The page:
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Psychological explanations of schizophrenia

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´╗┐Psychological explanations of Schizophrenia (SZ) There are many suggestions that Schizophrenia can be caused by certain psychological factors and stressors. E.g. the more stressful an event the more likely that someone will develop schizophrenic symptoms. Other reasons can be social or cognitive. It is thought that SZ occurs more in people of lower socio-economic stature and this can be explained in 2 ways: low economic status itself has been said to cause high levels of stress due to the poor living conditions and struggle to survive, making those who have the potential to get schizophrenia more likely to show symptoms. It is said that this view is reductionist as it doesn?t take into account the biological factors also even though there is evidence supporting the claims that acute stress can inhibit SZ it is unlikely that Social class and economic stature is the sole cause and it is more likely to be just a contributing factor. ...read more.


Family relationships are also thought to help develop SZ. Fromm Reichmann (1948) created the term ?Schizophrenogenic families? which describes families with high emotional tension meaning they are more likely to develop SZ symptoms. The double bind hypothesis Bateson et al (1956) suggests that children who are exposed to prolonged conflicting messages are more likely to become withdrawn and confused which can manifest into more severe schizophrenic symptoms. In 1965 Berger found that schizophrenics reported a higher recall of double bind statements by their mothers than non-sufferers however the fact that he has relied on the recall of schizophrenic patients who are known for being highly paranoid makes his findings slightly less reliable. Liem (1974) measured patterns of parental communication with families who have a child with SZ and compared them to a control group found that there was no difference between the two suggesting the double bind theory isn?t contributing to SZ. ...read more.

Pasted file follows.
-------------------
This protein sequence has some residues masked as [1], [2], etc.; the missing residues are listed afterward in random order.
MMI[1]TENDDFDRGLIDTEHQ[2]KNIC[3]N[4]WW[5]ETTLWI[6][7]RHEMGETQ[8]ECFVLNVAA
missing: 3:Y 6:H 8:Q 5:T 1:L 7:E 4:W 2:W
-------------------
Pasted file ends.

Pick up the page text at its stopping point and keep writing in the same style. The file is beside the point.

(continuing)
This can be related to positive symptoms of SZ such as delusions and disorganised thoughts. Hemsley (1993) also said that people with SZ are unable to distinguish relationships between information that has already been stored and that is an incoming stimuli. This failure to activate schemas meaning they don?t know which part of a situation to focus their attentions on. Hemsley tried to link this to an underlying neurological system, the hippocampus region of the brain. However there is little empirical evidence to support this with a few encouraging findings coming from evidence found from animal studies. As for Frith?s theory it doesn?t really explain the causes for SZ and just describes symptoms. To be really reliable and valid it needs to be linked with the biological approach to explain it well. ...read more.

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